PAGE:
United States President Joe Biden speaks during an event with the CEOs of Johnson & Johnson and Merck in the South Court Auditorium of the Eisenhower Executive Office Building on March 10, 2021 in Washington, DC.
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President Joe Biden wants his infrastructure overhaul plan to be backed by both parties, but behind the scenes lawmakers are starting to draw lines of battle over what should be in the legislation – and how to pay for it.
In recent meetings with Biden and his top aides, lawmakers from both parties suggested breaking the bill in different ways, according to some participants.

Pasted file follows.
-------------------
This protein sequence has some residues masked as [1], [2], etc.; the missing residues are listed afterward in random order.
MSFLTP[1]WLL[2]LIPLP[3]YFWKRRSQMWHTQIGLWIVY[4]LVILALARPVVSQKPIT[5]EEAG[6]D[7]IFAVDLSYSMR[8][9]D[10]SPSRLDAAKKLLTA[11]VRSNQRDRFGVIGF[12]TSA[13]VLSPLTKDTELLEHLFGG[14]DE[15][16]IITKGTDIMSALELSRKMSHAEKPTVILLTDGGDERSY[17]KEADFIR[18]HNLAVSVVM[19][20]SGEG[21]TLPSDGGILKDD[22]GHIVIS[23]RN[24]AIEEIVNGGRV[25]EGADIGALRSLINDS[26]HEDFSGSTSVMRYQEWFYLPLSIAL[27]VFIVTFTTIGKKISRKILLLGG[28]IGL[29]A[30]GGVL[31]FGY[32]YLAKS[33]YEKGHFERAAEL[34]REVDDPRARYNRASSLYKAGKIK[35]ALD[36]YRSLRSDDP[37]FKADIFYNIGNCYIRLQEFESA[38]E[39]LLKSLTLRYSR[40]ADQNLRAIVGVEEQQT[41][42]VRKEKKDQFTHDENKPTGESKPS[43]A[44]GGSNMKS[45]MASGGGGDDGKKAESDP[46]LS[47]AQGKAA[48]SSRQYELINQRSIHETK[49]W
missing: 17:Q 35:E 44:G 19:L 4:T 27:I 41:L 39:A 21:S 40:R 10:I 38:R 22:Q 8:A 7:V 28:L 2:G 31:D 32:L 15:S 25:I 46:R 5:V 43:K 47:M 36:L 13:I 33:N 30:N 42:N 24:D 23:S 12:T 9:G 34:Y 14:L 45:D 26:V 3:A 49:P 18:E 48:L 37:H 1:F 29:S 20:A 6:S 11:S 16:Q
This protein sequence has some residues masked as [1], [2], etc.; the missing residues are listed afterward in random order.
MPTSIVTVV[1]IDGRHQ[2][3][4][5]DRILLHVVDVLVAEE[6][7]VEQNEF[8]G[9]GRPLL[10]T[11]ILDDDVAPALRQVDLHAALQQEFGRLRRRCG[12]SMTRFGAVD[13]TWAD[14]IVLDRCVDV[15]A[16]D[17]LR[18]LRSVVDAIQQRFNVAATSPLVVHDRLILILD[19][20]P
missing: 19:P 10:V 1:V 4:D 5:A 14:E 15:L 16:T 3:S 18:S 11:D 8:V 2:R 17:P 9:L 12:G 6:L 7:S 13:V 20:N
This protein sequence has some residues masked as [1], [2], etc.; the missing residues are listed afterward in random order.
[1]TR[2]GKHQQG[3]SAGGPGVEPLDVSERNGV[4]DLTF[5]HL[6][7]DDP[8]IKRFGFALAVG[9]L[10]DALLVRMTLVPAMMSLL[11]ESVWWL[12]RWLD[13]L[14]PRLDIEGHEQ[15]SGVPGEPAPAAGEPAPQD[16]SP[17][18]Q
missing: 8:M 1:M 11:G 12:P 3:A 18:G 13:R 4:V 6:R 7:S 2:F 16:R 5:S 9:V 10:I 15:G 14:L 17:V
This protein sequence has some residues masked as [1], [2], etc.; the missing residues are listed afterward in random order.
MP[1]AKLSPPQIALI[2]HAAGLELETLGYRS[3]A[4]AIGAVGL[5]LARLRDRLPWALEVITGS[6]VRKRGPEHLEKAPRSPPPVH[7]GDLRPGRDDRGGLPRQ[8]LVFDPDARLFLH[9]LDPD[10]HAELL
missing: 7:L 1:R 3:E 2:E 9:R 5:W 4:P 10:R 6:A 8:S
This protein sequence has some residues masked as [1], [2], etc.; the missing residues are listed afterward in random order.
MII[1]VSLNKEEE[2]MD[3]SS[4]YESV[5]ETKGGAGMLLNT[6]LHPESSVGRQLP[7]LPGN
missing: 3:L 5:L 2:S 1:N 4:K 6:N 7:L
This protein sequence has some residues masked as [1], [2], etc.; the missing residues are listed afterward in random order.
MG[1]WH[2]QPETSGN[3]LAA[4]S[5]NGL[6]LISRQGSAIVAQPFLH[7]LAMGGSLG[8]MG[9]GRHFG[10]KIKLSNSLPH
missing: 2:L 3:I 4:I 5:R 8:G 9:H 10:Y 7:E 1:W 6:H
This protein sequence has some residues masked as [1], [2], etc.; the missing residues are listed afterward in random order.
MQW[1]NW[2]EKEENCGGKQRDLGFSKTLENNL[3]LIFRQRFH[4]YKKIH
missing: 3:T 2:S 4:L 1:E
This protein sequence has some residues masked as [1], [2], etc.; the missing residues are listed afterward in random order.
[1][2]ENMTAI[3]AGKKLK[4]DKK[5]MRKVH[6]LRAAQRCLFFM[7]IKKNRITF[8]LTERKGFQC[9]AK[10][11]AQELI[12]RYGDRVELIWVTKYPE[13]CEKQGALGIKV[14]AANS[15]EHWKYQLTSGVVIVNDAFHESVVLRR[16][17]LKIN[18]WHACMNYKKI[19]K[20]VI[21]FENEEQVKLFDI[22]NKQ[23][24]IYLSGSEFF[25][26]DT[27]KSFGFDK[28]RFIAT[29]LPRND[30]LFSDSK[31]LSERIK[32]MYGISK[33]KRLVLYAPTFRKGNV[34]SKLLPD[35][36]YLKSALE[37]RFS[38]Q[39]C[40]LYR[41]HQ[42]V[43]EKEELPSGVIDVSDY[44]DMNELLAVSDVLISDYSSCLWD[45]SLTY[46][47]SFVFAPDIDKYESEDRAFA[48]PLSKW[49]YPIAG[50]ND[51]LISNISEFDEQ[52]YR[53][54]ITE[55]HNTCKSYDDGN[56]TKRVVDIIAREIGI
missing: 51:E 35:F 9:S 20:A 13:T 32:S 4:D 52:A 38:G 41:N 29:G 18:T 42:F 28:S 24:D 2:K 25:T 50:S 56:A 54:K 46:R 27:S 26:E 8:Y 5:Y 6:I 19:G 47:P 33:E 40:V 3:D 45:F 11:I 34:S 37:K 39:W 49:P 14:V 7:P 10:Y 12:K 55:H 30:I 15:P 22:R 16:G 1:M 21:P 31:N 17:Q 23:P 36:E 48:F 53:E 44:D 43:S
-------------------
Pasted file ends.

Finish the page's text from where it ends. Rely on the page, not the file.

Democrats suggested separating the projects from the pay-fors: one measure would include the building proposals, which both sides of the aisle would appear to support. The other would include a number of provisions to cover costs – including increasing taxes on gas, businesses and electric vehicles – which have already sparked criticism of the GOP and are likely to be passed down only in partisan politics.
Conversely, Republicans have proposed supporting a carbon emissions tax – a more predictable financial penalty for fossil fuel businesses, as opposed to regulations that stop drilling and change with each administration. Or they could support a trust fund with diversified sources of income from several smaller tax changes or cost reductions.
However, they made it clear that they will not be joining a bill that one legislature said is “hijacked” by government clean energy interests.